• The hearing is scheduled to start at 10 a.m. Reporter Joseph O’Sullivan will provide live updates from Olympia. We’ll post those and other updates here. Have a question about the McCleary decision or education funding? Email engagement editor Dahlia Bazzaz at dbazzaz@seattletimes.com or tweet at @educationlab.

This is a live feed of the McCleary hearing, which has ended. Full recap: Supreme Court justices ask lots of touch questions on McCleary school-funding case

Update, 11:04 a.m.:

The justices conclude by asking about the daily fines the state has accrued since the justices found the state in contempt in 2015. Those fines total about $80 million.

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The hearing ended as it started, with justices asking questions almost immediately after attorneys for both sides started speaking.  They asked pointed questions of both sides, including, from Gonzalez, a straightforward one:  What did they want the court to do?  Both sides agree that lawmakers did not make the 2018 deadline set out by the court.  Ahearne said plaintiffs want justices to order lawmakers to fully comply with the 2012 McCleary ruling in the short legislative session that starts early next year. Copsey said state wants justices to say all is now well but, as a fallback, retain jurisdiction to make sure lawmakers follow through on promises made this past legislative session.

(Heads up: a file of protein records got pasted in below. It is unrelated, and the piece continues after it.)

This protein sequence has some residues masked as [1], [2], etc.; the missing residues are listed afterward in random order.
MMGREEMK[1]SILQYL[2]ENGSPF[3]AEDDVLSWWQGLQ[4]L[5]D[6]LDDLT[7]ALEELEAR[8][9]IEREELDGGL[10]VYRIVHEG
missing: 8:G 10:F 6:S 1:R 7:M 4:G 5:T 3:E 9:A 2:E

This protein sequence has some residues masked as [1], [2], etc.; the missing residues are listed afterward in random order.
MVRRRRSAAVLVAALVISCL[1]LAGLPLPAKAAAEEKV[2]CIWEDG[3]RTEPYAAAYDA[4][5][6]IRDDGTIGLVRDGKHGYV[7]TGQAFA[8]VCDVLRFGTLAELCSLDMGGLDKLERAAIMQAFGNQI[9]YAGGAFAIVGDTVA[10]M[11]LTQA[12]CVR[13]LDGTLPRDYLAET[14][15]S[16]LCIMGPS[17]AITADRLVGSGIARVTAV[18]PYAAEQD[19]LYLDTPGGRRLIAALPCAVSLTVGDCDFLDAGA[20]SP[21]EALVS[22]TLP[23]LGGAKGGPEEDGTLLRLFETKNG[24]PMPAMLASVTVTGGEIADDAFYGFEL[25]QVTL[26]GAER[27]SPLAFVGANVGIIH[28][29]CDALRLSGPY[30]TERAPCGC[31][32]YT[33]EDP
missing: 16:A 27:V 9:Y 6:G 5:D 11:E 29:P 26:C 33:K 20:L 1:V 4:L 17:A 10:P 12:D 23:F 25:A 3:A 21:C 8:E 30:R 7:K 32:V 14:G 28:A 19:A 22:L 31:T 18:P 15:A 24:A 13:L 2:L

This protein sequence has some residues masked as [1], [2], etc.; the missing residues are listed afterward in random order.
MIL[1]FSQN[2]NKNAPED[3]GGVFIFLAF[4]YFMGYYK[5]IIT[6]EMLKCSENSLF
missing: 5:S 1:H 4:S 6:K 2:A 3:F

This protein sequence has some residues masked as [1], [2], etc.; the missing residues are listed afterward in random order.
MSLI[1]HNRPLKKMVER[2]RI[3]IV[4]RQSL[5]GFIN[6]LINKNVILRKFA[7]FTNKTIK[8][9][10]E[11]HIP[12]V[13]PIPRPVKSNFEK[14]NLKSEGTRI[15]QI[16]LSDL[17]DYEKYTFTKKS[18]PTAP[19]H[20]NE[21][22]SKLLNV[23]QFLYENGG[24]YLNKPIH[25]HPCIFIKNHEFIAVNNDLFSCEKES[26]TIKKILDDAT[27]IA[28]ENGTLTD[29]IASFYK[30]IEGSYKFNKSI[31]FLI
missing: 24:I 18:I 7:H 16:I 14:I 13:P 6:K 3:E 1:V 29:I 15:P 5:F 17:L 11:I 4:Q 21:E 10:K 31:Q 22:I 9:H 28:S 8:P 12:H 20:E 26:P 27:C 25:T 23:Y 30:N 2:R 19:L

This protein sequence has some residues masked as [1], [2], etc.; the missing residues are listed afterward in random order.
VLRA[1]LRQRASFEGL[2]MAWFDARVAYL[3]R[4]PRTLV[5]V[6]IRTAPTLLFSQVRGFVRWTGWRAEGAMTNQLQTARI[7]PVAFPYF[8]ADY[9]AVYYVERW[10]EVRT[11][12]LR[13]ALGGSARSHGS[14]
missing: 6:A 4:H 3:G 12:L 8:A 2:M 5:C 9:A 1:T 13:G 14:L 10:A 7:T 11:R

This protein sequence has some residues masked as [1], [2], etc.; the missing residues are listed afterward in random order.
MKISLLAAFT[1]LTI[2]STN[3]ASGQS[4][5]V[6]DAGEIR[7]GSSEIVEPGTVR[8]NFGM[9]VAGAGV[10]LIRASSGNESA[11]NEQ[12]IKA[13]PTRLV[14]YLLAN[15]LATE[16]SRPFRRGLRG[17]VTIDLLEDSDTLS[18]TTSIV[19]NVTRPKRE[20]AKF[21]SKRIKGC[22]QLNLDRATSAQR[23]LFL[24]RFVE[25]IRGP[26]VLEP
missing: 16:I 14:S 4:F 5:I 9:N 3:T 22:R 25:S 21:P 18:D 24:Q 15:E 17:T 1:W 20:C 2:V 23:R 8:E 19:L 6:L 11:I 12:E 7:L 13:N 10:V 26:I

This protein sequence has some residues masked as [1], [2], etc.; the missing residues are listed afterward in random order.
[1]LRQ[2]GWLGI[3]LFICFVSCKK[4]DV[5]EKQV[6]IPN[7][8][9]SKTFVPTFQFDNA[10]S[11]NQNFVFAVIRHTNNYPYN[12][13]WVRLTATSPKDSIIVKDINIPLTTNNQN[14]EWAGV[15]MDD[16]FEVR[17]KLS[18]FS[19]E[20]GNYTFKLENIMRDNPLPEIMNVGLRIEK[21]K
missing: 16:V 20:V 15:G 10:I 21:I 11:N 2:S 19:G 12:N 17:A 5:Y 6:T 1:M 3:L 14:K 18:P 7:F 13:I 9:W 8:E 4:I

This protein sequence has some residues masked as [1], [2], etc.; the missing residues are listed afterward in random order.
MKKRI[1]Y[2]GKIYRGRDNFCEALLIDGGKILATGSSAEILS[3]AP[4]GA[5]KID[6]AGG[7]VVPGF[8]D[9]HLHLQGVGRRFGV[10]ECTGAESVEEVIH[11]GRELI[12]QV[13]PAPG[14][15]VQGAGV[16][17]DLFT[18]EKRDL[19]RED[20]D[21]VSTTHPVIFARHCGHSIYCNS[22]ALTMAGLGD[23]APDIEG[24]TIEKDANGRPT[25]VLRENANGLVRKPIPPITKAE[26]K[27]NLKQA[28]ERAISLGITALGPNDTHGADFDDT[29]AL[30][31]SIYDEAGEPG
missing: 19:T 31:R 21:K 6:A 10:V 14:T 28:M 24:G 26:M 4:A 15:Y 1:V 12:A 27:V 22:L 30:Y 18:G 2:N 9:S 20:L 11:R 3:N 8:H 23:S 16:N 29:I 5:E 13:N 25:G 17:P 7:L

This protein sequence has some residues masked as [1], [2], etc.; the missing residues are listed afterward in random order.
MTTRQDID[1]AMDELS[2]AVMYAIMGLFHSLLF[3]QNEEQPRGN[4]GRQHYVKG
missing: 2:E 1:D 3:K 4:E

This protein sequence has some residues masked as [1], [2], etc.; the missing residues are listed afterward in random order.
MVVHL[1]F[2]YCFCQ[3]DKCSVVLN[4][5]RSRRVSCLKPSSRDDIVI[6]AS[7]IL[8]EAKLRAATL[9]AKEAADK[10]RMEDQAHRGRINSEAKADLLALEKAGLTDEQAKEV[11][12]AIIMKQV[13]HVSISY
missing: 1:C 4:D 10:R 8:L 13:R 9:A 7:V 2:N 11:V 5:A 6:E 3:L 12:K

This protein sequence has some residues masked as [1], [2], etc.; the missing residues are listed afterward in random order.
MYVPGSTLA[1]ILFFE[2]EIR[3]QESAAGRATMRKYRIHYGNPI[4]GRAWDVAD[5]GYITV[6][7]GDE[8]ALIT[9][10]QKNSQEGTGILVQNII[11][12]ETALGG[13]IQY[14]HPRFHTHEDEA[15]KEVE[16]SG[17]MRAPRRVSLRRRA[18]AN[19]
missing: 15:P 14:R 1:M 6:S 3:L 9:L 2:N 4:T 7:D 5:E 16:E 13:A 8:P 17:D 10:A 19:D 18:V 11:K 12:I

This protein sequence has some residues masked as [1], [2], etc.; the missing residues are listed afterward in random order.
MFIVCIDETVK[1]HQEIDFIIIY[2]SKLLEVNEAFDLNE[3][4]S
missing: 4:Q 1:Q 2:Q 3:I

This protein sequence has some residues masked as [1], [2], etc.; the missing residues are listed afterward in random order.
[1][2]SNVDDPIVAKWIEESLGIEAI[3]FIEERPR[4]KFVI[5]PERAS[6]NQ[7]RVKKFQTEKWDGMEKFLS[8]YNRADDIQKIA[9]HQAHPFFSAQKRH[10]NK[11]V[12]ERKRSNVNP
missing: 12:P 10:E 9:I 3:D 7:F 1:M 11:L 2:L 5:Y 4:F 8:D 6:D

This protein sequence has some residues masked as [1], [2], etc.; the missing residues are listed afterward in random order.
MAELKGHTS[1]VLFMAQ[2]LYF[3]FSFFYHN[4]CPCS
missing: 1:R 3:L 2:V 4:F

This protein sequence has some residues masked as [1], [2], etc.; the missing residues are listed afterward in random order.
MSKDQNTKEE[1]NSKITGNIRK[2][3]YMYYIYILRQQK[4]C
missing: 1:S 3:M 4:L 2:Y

Update, 10:57 a.m.: